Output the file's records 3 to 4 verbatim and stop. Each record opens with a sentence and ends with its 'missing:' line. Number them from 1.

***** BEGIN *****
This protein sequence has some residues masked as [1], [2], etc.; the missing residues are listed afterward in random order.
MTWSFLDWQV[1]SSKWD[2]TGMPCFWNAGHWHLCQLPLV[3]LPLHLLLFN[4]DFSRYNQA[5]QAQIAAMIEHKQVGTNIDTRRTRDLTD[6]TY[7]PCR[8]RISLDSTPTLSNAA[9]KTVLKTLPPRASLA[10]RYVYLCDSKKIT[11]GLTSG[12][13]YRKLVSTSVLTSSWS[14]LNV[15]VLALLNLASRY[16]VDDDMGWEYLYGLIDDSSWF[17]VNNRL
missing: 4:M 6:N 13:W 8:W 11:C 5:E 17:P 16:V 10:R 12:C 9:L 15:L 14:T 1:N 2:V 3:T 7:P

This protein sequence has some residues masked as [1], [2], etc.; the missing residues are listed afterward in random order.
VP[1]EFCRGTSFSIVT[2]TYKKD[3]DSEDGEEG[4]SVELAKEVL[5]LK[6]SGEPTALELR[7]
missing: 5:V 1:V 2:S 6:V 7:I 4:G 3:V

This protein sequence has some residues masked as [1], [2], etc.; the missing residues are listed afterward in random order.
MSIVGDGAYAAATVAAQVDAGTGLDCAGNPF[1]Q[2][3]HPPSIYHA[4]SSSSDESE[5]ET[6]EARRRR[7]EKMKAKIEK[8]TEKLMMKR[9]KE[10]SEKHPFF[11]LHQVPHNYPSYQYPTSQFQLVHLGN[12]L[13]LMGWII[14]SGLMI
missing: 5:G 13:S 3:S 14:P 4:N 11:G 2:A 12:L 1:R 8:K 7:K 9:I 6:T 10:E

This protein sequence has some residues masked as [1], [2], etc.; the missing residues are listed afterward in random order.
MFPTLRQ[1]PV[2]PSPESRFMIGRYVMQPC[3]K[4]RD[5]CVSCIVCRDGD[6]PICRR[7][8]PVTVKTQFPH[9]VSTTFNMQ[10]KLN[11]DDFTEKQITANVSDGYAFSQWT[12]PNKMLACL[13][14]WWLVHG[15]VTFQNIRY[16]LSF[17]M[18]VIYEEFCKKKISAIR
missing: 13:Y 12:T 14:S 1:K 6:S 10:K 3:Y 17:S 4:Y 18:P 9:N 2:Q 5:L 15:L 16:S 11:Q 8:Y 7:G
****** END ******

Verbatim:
This protein sequence has some residues masked as [1], [2], etc.; the missing residues are listed afterward in random order.
MSIVGDGAYAAATVAAQVDAGTGLDCAGNPF[1]Q[2][3]HPPSIYHA[4]SSSSDESE[5]ET[6]EARRRR[7]EKMKAKIEK[8]TEKLMMKR[9]KE[10]SEKHPFF[11]LHQVPHNYPSYQYPTSQFQLVHLGN[12]L[13]LMGWII[14]SGLMI
missing: 5:G 13:S 3:S 14:P 4:N 11:G 2:A 12:L 1:R 8:K 7:K 9:I 6:T 10:E

This protein sequence has some residues masked as [1], [2], etc.; the missing residues are listed afterward in random order.
MFPTLRQ[1]PV[2]PSPESRFMIGRYVMQPC[3]K[4]RD[5]CVSCIVCRDGD[6]PICRR[7][8]PVTVKTQFPH[9]VSTTFNMQ[10]KLN[11]DDFTEKQITANVSDGYAFSQWT[12]PNKMLACL[13][14]WWLVHG[15]VTFQNIRY[16]LSF[17]M[18]VIYEEFCKKKISAIR
missing: 13:Y 12:T 14:S 1:K 6:S 10:K 3:Y 17:S 4:Y 18:P 9:N 2:Q 5:L 15:L 16:S 11:Q 8:Y 7:G